Land Endowment, Intersectoral Labor Mobility, and Economic Geography
The distribution of industries is studied in a general equilibrium model in which firms producing manufactured products engage in oligopolistic competition. The agricultural product is produced by land and labor and there is intersectoral labor mobility between the agricultural sector and the manufacturing sector. Results are derived analytically. When worker units are divisible, concentration of all workers in one region is not stable. The role of land in the production of the agricultural product is important in affecting the distribution of industries. Copyright International Atlantic Economic Society 2010
If you experience problems downloading a file, check if you have the proper application to view it first. In case of further problems read the IDEAS help page. Note that these files are not on the IDEAS site. Please be patient as the files may be large.
As the access to this document is restricted, you may want to look for a different version under "Related research" (further below) or search for a different version of it.
Volume (Year): 38 (2010)
Issue (Month): 4 (December)
|Contact details of provider:|| Web page: http://www.springer.com|
Postal:Suite 650, International Tower, 229 Peachtree Street, N.E., Atlanta, GA 30303
Phone: (404) 965-1555
Fax: (404) 965-1556
Web page: http://www.iaes.org/
More information through EDIRC
|Order Information:||Web: http://www.springer.com/economics/journal/11293/PS2|
References listed on IDEAS
Please report citation or reference errors to , or , if you are the registered author of the cited work, log in to your RePEc Author Service profile, click on "citations" and make appropriate adjustments.:
- Antonio Ciccone, 1998.
"Agglomeration-effects in Europe,"
Economics Working Papers
499, Department of Economics and Business, Universitat Pompeu Fabra, revised Aug 1999.
- J.Peter Neary, 2001.
"Of Hype and Hyperbolas: Introducing the New Economic Geography,"
Journal of Economic Literature,
American Economic Association, vol. 39(2), pages 536-561, June.
- J. Peter Neary, 2000. "Of hype and hyperbolas : introducing the new economic geography," Working Papers 200019, School of Economics, University College Dublin.
- Puga, Diego, 1999.
"The rise and fall of regional inequalities,"
European Economic Review,
Elsevier, vol. 43(2), pages 303-334, February.
- Diego Puga, 1996. "The rise and fall of regional inequalities," LSE Research Online Documents on Economics 20643, London School of Economics and Political Science, LSE Library.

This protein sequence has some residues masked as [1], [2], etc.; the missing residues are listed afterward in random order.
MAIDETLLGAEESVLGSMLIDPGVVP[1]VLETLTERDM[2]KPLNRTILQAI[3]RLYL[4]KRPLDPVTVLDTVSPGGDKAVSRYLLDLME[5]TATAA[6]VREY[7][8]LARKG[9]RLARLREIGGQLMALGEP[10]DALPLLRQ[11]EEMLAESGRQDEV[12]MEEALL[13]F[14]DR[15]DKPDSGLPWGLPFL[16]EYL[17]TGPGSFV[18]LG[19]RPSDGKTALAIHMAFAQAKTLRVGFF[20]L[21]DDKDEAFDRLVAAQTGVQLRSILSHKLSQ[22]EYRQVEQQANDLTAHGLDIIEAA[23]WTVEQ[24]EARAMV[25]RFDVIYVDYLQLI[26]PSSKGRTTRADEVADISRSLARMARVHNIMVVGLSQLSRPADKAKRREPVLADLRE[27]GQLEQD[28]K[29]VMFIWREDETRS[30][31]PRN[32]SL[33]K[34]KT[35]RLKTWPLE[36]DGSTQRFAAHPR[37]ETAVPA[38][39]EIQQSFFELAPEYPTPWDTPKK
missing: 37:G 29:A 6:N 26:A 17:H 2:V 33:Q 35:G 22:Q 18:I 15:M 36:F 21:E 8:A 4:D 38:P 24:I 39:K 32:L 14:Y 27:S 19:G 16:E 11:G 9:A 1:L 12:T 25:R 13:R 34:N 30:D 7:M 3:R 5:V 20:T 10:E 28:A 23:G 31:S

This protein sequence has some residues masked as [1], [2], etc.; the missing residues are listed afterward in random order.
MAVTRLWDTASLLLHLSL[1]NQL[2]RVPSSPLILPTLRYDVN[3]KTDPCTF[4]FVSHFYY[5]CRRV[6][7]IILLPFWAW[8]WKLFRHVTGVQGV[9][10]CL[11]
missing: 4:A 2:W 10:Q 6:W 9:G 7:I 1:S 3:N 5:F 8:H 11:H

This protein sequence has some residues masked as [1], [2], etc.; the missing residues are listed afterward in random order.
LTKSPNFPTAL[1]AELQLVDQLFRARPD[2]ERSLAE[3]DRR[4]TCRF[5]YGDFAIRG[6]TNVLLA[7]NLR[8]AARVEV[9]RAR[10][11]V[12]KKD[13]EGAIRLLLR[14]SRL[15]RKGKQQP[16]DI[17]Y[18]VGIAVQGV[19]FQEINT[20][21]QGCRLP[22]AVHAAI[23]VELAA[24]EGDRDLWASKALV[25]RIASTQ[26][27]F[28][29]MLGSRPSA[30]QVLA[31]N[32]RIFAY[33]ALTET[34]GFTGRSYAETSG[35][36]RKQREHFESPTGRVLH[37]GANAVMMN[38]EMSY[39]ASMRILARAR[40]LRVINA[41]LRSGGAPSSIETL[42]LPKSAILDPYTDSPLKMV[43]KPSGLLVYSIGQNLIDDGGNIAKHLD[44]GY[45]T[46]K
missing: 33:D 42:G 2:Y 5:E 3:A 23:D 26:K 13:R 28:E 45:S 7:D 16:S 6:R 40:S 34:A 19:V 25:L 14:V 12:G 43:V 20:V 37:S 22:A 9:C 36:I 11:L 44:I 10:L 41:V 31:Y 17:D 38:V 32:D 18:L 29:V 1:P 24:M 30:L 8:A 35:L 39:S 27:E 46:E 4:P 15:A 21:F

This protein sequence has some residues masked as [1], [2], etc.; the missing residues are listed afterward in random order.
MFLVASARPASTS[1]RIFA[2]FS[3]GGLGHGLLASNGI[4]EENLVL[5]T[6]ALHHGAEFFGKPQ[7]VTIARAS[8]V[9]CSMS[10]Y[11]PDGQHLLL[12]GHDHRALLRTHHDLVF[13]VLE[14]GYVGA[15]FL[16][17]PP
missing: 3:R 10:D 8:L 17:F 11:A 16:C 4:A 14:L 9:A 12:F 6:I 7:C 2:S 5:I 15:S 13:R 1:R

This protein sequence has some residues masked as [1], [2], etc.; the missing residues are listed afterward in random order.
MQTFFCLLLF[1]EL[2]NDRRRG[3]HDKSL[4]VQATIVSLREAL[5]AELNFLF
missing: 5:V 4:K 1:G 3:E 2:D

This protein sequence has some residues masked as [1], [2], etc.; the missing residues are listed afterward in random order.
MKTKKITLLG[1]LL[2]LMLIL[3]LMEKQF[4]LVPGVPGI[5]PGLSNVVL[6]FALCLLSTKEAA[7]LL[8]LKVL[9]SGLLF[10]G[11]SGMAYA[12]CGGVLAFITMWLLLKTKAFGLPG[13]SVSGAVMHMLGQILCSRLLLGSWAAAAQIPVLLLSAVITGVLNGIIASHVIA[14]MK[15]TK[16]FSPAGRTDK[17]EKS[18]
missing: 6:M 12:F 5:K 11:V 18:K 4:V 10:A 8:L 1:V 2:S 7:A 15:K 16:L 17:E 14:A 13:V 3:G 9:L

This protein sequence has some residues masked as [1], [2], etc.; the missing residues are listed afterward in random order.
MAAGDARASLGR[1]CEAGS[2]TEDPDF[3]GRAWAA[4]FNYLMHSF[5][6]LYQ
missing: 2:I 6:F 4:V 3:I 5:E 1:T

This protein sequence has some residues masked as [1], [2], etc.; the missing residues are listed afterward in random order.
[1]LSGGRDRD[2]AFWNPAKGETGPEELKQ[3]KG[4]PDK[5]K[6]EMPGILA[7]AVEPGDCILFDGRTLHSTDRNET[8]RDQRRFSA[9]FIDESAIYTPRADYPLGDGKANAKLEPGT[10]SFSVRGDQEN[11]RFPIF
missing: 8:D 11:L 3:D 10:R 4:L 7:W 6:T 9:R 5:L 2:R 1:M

- Puga, Diego, 1997. "The Rise and Fall of Regional Inequalities," CEPR Discussion Papers 1575, C.E.P.R. Discussion Papers.
- Diego Puga, 1996. "The Rise and Fall of Regional Inequalities," CEP Discussion Papers dp0314, Centre for Economic Performance, LSE.
- Chang, Sheng-Wen & Coulson, N. Edward, 2001. "Sources of Sectoral Employment Fluctuations in Central Cities and Suburbs: Evidence from Four Eastern U.S. Cities," Journal of Urban Economics, Elsevier, vol. 49(2), pages 199-218, March.
- David E. Weinstein & Donald R. Davis, 2004.
"Search for Multiple Equilibria in Urban Industrial Structure,"
Econometric Society 2004 North American Winter Meetings
639, Econometric Society.
- Donald R. Davis & David E. Weinstein, 2008. "A Search For Multiple Equilibria In Urban Industrial Structure," Journal of Regional Science, Wiley Blackwell, vol. 48(1), pages 29-65.
- Donald R. Davis & David E. Weinstein, 2004. "A Search for Multiple Equilibria in Urban Industrial Structure," NBER Working Papers 10252, National Bureau of Economic Research, Inc.
- Rappaport, Jordan & Sachs, Jeffrey D, 2003. "The United States as a Coastal Nation," Journal of Economic Growth, Springer, vol. 8(1), pages 5-46, March.
- Paul Krugman, 1990.
"Increasing Returns and Economic Geography,"
NBER Working Papers
3275, National Bureau of Economic Research, Inc.
- N. Gregory Mankiw & Michael D. Whinston, 1986. "Free Entry and Social Inefficiency," RAND Journal of Economics, The RAND Corporation, vol. 17(1), pages 48-58, Spring.
- Haiwen Zhou, 2007. "Oligopolistic Competition And Economic Geography," Journal of Regional Science, Wiley Blackwell, vol. 47(5), pages 915-933.
When requesting a correction, please mention this item's handle: RePEc:kap:atlecj:v:38:y:2010:i:4:p:429-441. See general information about how to correct material in RePEc.
For technical questions regarding this item, or to correct its authors, title, abstract, bibliographic or download information, contact: (Sonal Shukla)or (Rebekah McClure)
If you have authored this item and are not yet registered with RePEc, we encourage you to do it here. This allows to link your profile to this item. It also allows you to accept potential citations to this item that we are uncertain about.
If references are entirely missing, you can add them using this form.
If the full references list an item that is present in RePEc, but the system did not link to it, you can help with this form.
If you know of missing items citing this one, you can help us creating those links by adding the relevant references in the same way as above, for each refering item. If you are a registered author of this item, you may also want to check the "citations" tab in your profile, as there may be some citations waiting for confirmation.
Please note that corrections may take a couple of weeks to filter through the various RePEc services.